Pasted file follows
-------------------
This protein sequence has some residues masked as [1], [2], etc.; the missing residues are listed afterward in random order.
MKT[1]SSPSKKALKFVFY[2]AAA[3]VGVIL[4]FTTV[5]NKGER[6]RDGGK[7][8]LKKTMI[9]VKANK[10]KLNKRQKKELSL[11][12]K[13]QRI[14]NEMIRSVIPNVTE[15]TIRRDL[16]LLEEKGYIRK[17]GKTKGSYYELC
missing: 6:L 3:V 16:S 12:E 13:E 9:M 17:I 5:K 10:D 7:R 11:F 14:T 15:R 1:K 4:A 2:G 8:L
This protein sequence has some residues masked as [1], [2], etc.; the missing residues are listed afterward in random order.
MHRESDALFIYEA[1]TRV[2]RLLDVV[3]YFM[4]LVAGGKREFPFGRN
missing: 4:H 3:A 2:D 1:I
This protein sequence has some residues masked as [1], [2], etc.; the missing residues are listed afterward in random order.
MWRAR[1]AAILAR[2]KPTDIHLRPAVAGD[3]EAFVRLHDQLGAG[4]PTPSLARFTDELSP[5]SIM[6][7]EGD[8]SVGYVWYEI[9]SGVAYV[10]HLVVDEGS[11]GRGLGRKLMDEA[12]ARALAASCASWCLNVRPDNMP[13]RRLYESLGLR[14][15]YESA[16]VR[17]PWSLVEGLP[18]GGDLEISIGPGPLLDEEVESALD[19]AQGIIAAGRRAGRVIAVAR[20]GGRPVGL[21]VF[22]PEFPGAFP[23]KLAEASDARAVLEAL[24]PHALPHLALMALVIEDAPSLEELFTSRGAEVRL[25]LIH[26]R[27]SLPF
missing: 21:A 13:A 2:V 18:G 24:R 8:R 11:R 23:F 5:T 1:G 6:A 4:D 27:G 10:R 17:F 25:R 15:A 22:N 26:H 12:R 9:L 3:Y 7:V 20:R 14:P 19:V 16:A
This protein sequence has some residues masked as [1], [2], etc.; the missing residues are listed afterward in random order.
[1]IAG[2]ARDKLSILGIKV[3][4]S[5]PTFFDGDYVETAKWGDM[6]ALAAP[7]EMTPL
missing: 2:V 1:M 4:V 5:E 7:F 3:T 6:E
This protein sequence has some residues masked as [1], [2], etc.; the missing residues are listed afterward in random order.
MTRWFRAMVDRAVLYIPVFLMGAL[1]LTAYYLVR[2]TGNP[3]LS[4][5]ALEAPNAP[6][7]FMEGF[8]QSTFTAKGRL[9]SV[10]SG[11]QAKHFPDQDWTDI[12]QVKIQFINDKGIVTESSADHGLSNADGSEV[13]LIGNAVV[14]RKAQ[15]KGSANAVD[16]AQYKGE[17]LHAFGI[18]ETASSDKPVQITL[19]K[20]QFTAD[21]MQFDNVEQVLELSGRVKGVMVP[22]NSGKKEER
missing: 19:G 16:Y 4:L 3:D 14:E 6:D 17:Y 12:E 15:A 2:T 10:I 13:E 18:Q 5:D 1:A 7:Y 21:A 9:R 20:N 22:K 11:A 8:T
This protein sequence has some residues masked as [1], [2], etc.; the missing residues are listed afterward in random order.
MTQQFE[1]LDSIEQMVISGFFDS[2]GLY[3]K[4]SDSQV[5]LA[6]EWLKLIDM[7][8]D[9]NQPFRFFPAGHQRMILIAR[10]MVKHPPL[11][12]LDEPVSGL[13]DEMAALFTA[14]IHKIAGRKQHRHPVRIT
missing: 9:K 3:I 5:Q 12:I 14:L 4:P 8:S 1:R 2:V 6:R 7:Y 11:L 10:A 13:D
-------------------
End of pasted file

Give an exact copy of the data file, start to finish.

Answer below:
This protein sequence has some residues masked as [1], [2], etc.; the missing residues are listed afterward in random order.
MKT[1]SSPSKKALKFVFY[2]AAA[3]VGVIL[4]FTTV[5]NKGER[6]RDGGK[7][8]LKKTMI[9]VKANK[10]KLNKRQKKELSL[11][12]K[13]QRI[14]NEMIRSVIPNVTE[15]TIRRDL[16]LLEEKGYIRK[17]GKTKGSYYELC
missing: 6:L 3:V 16:S 12:E 13:E 9:M 17:I 5:K 10:D 7:R 11:F 14:T 15:R 1:K 4:A 2:G 8:L
This protein sequence has some residues masked as [1], [2], etc.; the missing residues are listed afterward in random order.
MHRESDALFIYEA[1]TRV[2]RLLDVV[3]YFM[4]LVAGGKREFPFGRN
missing: 4:H 3:A 2:D 1:I
This protein sequence has some residues masked as [1], [2], etc.; the missing residues are listed afterward in random order.
MWRAR[1]AAILAR[2]KPTDIHLRPAVAGD[3]EAFVRLHDQLGAG[4]PTPSLARFTDELSP[5]SIM[6][7]EGD[8]SVGYVWYEI[9]SGVAYV[10]HLVVDEGS[11]GRGLGRKLMDEA[12]ARALAASCASWCLNVRPDNMP[13]RRLYESLGLR[14][15]YESA[16]VR[17]PWSLVEGLP[18]GGDLEISIGPGPLLDEEVESALD[19]AQGIIAAGRRAGRVIAVAR[20]GGRPVGL[21]VF[22]PEFPGAFP[23]KLAEASDARAVLEAL[24]PHALPHLALMALVIEDAPSLEELFTSRGAEVRL[25]LIH[26]R[27]SLPF
missing: 21:A 13:A 2:V 18:G 24:R 8:R 11:R 23:F 5:T 1:G 6:A 4:D 27:G 10:R 17:F 25:R 15:A 22:N 26:H 12:R 9:L 3:Y 7:V 20:R 14:P 19:V 16:A
This protein sequence has some residues masked as [1], [2], etc.; the missing residues are listed afterward in random order.
[1]IAG[2]ARDKLSILGIKV[3][4]S[5]PTFFDGDYVETAKWGDM[6]ALAAP[7]EMTPL
missing: 2:V 1:M 4:V 5:E 7:F 3:T 6:E
This protein sequence has some residues masked as [1], [2], etc.; the missing residues are listed afterward in random order.
MTRWFRAMVDRAVLYIPVFLMGAL[1]LTAYYLVR[2]TGNP[3]LS[4][5]ALEAPNAP[6][7]FMEGF[8]QSTFTAKGRL[9]SV[10]SG[11]QAKHFPDQDWTDI[12]QVKIQFINDKGIVTESSADHGLSNADGSEV[13]LIGNAVV[14]RKAQ[15]KGSANAVD[16]AQYKGE[17]LHAFGI[18]ETASSDKPVQITL[19]K[20]QFTAD[21]MQFDNVEQVLELSGRVKGVMVP[22]NSGKKEER
missing: 19:G 16:Y 4:L 3:D 14:E 6:D 17:Y 12:E 15:A 2:T 10:I 13:E 18:Q 5:D 1:A 7:Y 21:A 9:R 20:N 22:K 11:A 8:T
This protein sequence has some residues masked as [1], [2], etc.; the missing residues are listed afterward in random order.
MTQQFE[1]LDSIEQMVISGFFDS[2]GLY[3]K[4]SDSQV[5]LA[6]EWLKLIDM[7][8]D[9]NQPFRFFPAGHQRMILIAR[10]MVKHPPL[11][12]LDEPVSGL[13]DEMAALFTA[14]IHKIAGRKQHRHPVRIT
missing: 9:K 3:I 5:Q 12:I 14:L 4:P 8:S 1:R 2:V 6:R 7:Y 11:L 10:A 13:D